Show ContentsEdghill History, Family Crest & Coats of Arms

The Edghill name has descended through the generations from the ancient Anglo-Saxon culture. Their name comes from having lived in one of the places named Edge-Hill in England. More often than not, Essex is the family's home county.

Early Origins of the Edghill family

The surname Edghill was first found in Essex where the family name was first referenced in the year 1278 when William and Richard Eggell held estates in that county. Other early records revealed that some of the family resided at Standerwick in Somerset.

"Standerwick Court, the seat of Admiral Harry Edgell, is a handsome mansion, in the grounds of which are the remains of an ancient encampment, supposed to have been the connecting station between Bath and Alfred's tower at Stourton." [1]

Edge-Hill is a chapelry, in the district parish of West Derby, parish of Walton-on-the-Hill, union and hundred of West Derby, Lancashire.

In Staffordshire at Burntwood, "there are several neat and pleasant mansions, one of which is Edgehill or Edial Hall, a square brick building with a cupola and balustrades, celebrated as the house in which the eminent lexicographer, Samuel Johnson, opened an academy in 1736." [1]

Edge-Hill, near Kington, Warwickshire was the scene of the memorable battle of that name, which occurred in 1642, between the Royal Army, commanded by the king in person, and the parliamentarian forces under the Earl of Essex. [1]

Early History of the Edghill family

This web page shows only a small excerpt of our Edghill research. Another 86 words (6 lines of text) covering the years 1455 and 1487 are included under the topic Early Edghill History in all our PDF Extended History products and printed products wherever possible.

Edghill Spelling Variations

Only recently has spelling become standardized in the English language. As the English language evolved in the Middle Ages, the spelling of names changed also. The name Edghill has undergone many spelling variations, including Edgell, Eggell, Edgle, Edgele, Edgelle, Edgill, Edghill and many more.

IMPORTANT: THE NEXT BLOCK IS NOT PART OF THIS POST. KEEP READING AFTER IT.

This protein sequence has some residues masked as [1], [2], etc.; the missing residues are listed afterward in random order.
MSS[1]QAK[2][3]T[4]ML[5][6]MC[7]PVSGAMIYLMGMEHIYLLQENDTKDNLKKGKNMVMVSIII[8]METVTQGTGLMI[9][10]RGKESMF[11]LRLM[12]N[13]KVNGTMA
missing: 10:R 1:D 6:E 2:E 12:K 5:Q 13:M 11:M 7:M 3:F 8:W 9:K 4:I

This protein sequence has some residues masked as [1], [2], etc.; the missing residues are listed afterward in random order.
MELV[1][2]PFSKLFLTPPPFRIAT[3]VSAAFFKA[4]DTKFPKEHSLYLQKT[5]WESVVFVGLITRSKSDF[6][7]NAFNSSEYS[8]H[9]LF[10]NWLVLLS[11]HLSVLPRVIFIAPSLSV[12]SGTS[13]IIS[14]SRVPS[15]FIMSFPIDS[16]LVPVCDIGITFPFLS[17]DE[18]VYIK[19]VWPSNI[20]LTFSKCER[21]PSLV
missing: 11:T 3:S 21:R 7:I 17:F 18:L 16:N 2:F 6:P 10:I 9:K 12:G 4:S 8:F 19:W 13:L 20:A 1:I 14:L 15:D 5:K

Early Notables of the Edghill family

More information is included under the topic Early Edghill Notables in all our PDF Extended History products and printed products wherever possible.

United States Edghill migration to the United States +

To escape the unstable social climate in England of this time, many families boarded ships for the New World with the hope of finding land, opportunity, and greater religious and political freedom. Although the voyages were expensive, crowded, and difficult, those families that arrived often found greater opportunities and freedoms than they could have experienced at home. Many of those families went on to make significant contributions to the rapidly developing colonies in which they settled. Early North American records indicate many people bearing the name Edghill were among those contributors:

Edghill Settlers in United States in the 17th Century
  • Thomas Edghill, who landed in Virginia in 1637 [2]
Edghill Settlers in United States in the 18th Century
  • Robert Edghill, who arrived in Virginia in 1702 [2]
Edghill Settlers in United States in the 20th Century
  • John A. Edghill, aged 12, who landed in America from Barbados, in 1903
  • Lilias R. Edghill, aged 43, who settled in America from Barbados, in 1903
  • Lydia Edghill, aged 50, who landed in America from London, England, in 1909
  • Annie Matilda Edghill, aged 52, who landed in America, in 1914
  • Doris Edghill, aged 11, who settled in America, in 1914
  • ... (More are available in all our PDF Extended History products and printed products wherever possible.)

Contemporary Notables of the name Edghill (post 1700) +

  • Rosemary Edghill (b. 1956), pseudonym of an American writer and editor
  • Richard Edghill (b. 1974), English footballer
  • Ernest Arthur Edghill (1879-1912), Anglican priest and theological writer
  • Ella Mary Edghill M.A. (b. 1881), British translator
  • John Cox Edghill DD (1835-1917), British Anglican priest, senior chaplain at Aldershot (1861)

  1. Lewis, Samuel, A Topographical Dictionary of England. Institute of Historical Research, 1848, Print.
  2. Filby, P. William, Meyer, Mary K., Passenger and immigration lists index : a guide to published arrival records of about 500,000 passengers who came to the United States and Canada in the seventeenth, eighteenth, and nineteenth centuries. 1982-1985 Cumulated Supplements in Four Volumes Detroit, Mich. : Gale Research Co., 1985, Print (ISBN 0-8103-1795-8) on Facebook